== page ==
There are facts about the world, things that if said would be true. Unfortunately not all, in fact very few, of those facts are either known or readily discoverable. Thus we have opinions about facts.

Some facts we do not have "opinions" on or, if we do, we all share the same opinion or, if we don't, we consider those who differ in opinion lacking in knowledge, mad or bad. "Jack Kennedy was assassinated in Texas" is a fact in this sense. We can call "this sense" a "Fact", in inverted commas and with a capital "F".

If there are one or more putative “Facts” on which the case depends I see no problem in asking the complainant to establish them. The reason they are “Facts” is that they already have been established and their demonstration to others who do not accept them is a simple and straightforward matter. In the case imagined we could simply pull out a history book. Failure to meet a reversed burden of proof on this type of "Fact" would not unjustly disadvantage claimants: it merely invalidates the judgement that the case involves “Facts”. Pure “Facts” cases should be “open and shut” cases where, if the claimant can show that no informed person could reasonably believe what had been said then the claimant can cut out all the argument and the court starts looking at compensation.

But the vast majority of cases will not be decided on the basis of "Facts". They will have at their heart a putative fact such as “Lee Harvey Oswald assassinated Jack Kennedy”. Yes, this is a factual statement: one of “Lee Harvey Oswald assassinated Jack Kennedy” and “Lee Harvey Oswald is innocent” is a fact. But it is not a "Fact", we can reasonably put forward either one and "opinion" becomes inextricably mixed with fact. On the current "Fact"/verify "opinion"/honest basis, together with an understanding that most interesting facts are also matters of opinion, almost all libel cases would revolve around "honest opinion".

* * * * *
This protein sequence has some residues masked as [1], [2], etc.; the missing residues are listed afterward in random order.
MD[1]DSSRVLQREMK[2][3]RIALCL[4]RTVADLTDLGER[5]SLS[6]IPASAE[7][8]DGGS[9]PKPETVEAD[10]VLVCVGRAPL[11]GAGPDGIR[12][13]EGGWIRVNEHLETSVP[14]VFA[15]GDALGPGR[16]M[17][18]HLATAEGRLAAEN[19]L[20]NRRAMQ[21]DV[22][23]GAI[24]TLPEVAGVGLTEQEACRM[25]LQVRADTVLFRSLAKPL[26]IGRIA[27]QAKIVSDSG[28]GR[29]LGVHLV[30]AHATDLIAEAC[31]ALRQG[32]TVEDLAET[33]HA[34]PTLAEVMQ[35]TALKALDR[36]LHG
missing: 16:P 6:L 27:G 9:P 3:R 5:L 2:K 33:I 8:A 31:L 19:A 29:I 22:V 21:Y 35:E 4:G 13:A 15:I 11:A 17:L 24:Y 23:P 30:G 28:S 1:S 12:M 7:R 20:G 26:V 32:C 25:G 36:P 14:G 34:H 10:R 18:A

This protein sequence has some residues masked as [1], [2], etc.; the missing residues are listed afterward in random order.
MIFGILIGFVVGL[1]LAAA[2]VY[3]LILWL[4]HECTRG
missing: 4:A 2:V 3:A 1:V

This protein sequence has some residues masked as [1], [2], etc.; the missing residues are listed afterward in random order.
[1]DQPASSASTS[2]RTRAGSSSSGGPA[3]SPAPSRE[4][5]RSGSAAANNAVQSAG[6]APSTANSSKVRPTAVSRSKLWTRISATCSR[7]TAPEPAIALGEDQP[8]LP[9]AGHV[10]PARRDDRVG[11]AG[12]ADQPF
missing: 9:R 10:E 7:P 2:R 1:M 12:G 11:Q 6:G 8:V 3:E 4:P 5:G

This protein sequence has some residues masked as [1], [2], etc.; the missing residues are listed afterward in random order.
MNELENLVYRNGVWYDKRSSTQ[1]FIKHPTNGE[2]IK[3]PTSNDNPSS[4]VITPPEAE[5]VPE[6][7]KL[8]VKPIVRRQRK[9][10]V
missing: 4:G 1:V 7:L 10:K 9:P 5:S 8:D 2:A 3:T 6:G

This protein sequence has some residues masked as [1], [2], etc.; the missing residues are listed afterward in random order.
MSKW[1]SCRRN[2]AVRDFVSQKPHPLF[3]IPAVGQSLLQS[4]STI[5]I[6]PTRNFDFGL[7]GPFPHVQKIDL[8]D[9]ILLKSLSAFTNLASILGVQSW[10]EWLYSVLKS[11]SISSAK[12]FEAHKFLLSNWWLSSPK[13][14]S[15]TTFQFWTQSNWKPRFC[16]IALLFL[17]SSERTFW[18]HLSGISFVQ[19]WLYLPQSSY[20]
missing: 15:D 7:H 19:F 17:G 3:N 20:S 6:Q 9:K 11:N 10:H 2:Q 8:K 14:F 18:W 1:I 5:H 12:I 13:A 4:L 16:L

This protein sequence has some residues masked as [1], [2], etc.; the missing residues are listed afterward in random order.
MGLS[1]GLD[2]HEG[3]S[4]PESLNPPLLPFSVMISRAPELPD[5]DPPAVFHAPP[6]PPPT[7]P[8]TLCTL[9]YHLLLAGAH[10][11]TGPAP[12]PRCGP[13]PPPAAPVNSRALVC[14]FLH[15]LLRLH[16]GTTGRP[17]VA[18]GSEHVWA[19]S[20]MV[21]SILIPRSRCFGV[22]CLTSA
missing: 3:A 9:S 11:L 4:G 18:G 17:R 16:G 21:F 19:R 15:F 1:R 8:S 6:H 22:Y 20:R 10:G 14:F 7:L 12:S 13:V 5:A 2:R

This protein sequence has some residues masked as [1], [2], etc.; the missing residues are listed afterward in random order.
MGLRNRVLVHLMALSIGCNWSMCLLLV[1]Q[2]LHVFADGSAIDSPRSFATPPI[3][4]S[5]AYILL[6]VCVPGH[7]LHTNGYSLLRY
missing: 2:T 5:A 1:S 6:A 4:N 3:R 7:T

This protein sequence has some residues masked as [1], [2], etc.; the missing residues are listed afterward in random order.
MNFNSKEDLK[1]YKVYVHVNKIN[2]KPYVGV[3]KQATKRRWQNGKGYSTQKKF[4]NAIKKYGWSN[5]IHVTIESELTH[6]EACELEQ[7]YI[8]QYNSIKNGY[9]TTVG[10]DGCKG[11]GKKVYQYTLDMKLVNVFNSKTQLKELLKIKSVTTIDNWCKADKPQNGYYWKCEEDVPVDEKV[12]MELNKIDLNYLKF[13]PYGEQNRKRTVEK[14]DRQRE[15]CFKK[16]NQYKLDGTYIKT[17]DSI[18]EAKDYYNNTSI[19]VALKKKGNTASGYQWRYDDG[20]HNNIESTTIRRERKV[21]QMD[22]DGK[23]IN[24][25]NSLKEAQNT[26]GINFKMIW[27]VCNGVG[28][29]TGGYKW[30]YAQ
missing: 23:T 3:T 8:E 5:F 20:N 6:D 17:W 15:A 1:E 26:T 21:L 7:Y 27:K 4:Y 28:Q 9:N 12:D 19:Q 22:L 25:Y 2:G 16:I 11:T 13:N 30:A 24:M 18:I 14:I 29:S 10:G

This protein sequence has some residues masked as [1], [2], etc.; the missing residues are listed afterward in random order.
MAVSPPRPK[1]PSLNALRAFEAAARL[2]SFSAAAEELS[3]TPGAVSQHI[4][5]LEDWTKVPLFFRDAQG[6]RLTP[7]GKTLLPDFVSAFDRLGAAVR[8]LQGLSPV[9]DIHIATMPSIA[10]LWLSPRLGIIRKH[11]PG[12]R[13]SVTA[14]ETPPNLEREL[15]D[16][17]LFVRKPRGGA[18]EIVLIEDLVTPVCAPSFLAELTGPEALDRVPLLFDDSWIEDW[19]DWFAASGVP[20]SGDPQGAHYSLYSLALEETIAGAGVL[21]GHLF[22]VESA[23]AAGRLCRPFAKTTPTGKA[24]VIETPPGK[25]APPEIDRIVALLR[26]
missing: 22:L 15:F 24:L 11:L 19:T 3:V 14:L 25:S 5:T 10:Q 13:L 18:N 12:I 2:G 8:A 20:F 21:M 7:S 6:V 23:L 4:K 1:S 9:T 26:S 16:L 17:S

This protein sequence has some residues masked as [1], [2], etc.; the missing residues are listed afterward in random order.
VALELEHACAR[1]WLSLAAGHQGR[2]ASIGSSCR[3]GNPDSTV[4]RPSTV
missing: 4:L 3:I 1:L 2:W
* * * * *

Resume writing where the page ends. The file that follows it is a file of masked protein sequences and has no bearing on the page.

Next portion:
That seems way too broad to me. Interpreted one way it allows anyone to shoot their mouth off merely on the basis that they "honestly believe" an allegation. Interpreted another way it pretty well stops us saying anything at all. There is a difference between saying:
1. X is a paedophile
2. X cheated on his expenses
3. X supports Liverpool Football Club
All three are defamatory and any one of us may honestly hold that opinion about any other person. I would contend that whilst I could happily throw about the accusation that X supported Liverpool Football Club when there was not a jot of eidence I should have reasonable evidence for claiming that he cheated on his expenses. If I were to, publicly, claim that X was a paedophile then I should have very strong evidence indeed. The “honesty” of my opinion doesn’t enter into our judgements as to whether the claim can be put forward. The level of evidence required does and appears to vary with just how defamatory the accusation is. An overarching principle, such as “honestly held” would risk overriding that. If newspaper A alleged that X was a paedophile, X would effectively be prevented from seeking redress if all the defendant needed to show was that he had a conversation in a pub and as a result believed X was a paedophile. On the other hand my rights to free expression would be unfairly curtailed if I were not allowed to say “Dr. Evan Harris supports Liverpool” without conclusive proof.